I’m on holiday in France this week, so I’m re-posting some reviews (of French films, naturally) that I wrote many years ago when I was on LiveJournal, back when I was watching a lot more arthouse films. In fact, I saw this film during a retrospective of the work of Jacques Rivette, so I have several other reviews of his films from the same time. I’ve picked one that’s (slightly) more widely available than some of the others I saw, such as the 12-hour Out 1.
ARCHIVAL FILM REVIEW: French Film Week || Director Jacques Rivette | Writers Pascal Bonitzer, Christine Laurent and Jacques Rivette | Cinematographer William Lubtchansky | Length 280 minutes (in two parts: Les Batailles and Les Prisons) | Starring Sandrine Bonnaire | Seen at National Film Theatre, London, Tuesday 16 May 2006 | Originally posted on 17 May 2006 (with slight amendments) || My Rating very good
Over the course of his career, Rivette has more and more adopted a stripped-down visual style. Often there will be empty frames, clear contrasts and frontal lighting, and a smoothly-gliding camera, all offset by very basic black titles and baroque music. This is very much evident here as well, over both parts of this lengthy film (and even this seems to be slightly shortened from its length on the original French release).
Of course, a filmic portrait of Joan of Arc was always going to measured in relation to earlier efforts by Bresson and Dreyer, both of whose films focus on the trial and burning of Joan as a heretic. Rivette’s film also features her final moments, though perhaps unsurprisingly given its illustrious cinematic forebears, it replaces the trial with a titlecard. This kind of elision isn’t unusual in Rivette; what isn’t elided are the long sequences of questioning doubt and loneliness. There are some battle scenes, but so depopulated as to seem absurd, as if the director were just making a gesture towards the existence of people by having more than one or two. This again is a conscious strategy — a stylised presentation of a time far removed from our own, with very different customs and only tentatively grounded in historically verifiable fact — and as such is not entirely inappropriate.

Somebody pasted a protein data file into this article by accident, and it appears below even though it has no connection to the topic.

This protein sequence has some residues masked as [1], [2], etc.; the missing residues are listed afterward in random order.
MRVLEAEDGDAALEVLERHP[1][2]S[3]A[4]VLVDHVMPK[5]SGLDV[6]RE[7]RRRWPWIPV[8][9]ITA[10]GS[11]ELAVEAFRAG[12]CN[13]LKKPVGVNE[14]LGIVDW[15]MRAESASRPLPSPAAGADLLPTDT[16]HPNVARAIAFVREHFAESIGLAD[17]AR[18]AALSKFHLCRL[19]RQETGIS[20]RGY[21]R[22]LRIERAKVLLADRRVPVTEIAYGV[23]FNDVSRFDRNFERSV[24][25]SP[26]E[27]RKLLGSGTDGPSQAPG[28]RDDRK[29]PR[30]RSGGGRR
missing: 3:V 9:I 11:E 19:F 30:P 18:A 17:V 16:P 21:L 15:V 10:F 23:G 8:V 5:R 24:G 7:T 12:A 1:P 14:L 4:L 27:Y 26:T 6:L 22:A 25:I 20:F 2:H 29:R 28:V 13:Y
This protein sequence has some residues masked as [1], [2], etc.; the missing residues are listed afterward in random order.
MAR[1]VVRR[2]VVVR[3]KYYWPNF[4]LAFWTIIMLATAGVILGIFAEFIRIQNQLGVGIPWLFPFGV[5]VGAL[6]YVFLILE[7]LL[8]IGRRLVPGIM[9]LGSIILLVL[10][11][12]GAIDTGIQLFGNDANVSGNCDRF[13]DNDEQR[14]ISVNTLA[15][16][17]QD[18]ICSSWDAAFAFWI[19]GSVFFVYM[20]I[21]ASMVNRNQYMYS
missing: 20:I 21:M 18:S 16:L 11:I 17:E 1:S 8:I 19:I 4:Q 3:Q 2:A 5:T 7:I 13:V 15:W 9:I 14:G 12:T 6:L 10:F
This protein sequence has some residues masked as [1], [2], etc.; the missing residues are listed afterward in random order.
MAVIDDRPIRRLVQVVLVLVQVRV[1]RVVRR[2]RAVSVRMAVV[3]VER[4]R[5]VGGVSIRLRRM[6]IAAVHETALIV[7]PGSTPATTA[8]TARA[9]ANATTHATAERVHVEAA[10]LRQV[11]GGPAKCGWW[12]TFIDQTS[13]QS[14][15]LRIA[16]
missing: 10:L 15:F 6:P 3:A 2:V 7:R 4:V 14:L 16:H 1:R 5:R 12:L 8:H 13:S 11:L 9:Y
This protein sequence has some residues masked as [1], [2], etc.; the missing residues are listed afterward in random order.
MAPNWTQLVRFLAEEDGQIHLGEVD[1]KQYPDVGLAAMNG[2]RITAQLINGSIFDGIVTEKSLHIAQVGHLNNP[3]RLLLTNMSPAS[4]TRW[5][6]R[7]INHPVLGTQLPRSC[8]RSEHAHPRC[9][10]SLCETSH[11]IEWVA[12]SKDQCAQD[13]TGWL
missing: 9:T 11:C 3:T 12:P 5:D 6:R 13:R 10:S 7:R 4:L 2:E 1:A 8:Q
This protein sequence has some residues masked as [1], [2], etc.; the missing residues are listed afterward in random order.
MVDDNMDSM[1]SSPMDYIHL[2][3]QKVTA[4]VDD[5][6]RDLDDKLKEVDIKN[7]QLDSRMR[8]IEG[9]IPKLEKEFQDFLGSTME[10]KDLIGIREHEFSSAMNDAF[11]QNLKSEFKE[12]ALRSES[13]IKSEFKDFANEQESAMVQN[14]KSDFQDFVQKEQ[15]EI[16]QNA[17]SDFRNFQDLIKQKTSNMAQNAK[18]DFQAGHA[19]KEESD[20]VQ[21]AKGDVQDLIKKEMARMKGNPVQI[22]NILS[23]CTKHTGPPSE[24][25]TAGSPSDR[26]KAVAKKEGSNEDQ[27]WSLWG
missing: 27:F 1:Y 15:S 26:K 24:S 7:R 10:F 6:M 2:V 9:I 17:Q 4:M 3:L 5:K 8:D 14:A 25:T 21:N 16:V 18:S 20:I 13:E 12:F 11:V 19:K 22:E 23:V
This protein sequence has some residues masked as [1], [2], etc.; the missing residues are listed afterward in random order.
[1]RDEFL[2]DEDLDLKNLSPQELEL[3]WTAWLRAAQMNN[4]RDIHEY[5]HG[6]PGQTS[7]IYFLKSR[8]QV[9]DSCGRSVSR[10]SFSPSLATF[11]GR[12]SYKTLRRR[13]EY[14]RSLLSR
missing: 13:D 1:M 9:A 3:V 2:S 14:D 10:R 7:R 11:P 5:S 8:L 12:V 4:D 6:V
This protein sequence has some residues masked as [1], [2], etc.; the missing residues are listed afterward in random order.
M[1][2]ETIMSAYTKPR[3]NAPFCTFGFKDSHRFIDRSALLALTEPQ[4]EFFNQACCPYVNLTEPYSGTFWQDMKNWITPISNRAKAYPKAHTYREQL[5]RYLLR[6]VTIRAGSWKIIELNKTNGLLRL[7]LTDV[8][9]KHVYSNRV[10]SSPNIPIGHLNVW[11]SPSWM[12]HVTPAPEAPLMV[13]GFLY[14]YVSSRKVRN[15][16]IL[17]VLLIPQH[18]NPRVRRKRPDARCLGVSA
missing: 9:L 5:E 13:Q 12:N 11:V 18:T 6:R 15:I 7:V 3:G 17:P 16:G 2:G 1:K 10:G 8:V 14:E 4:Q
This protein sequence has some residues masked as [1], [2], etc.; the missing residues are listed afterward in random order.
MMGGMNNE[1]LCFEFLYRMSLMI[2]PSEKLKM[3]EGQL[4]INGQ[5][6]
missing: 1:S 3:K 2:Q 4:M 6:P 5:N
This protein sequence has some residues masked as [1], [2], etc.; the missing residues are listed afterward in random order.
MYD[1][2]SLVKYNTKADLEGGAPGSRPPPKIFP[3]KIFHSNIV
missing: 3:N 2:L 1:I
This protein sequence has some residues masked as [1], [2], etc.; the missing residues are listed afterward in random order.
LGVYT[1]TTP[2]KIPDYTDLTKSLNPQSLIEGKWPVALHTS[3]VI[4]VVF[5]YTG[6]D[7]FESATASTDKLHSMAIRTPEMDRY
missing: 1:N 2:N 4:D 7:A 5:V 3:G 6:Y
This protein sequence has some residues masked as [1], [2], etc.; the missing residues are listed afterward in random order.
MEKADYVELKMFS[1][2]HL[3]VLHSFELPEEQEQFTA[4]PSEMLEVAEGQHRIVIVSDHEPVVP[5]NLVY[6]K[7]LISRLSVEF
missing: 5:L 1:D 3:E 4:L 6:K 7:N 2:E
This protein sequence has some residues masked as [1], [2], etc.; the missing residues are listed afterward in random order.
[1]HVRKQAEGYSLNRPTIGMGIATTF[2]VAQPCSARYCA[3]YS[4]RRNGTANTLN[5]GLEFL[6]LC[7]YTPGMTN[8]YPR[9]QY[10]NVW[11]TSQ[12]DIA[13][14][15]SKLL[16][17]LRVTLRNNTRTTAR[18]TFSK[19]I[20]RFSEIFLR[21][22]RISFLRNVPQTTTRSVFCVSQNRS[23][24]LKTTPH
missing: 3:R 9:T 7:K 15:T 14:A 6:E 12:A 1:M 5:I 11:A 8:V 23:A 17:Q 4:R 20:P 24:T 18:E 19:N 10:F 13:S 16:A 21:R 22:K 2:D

Despite being in her 30s, Sandrine Bonnaire seems like the right choice for Jeanne, and brings something of a monomania to the part, without subsuming it in a haloed divine grace. This is very much a human protagonist confronted by political chicanery and human cynicism.
For a film of over four hours in length, it sustains the dramatic momentum admirably. However, it achieves an odd alienation effect, as if it were not transcendent enough to fit with the cinematic archetype as created by Bresson and Dreyer. It may be hard for the character of Jeanne to escape the forces of history, but it is just as difficult for this film to escape its own cinematic history.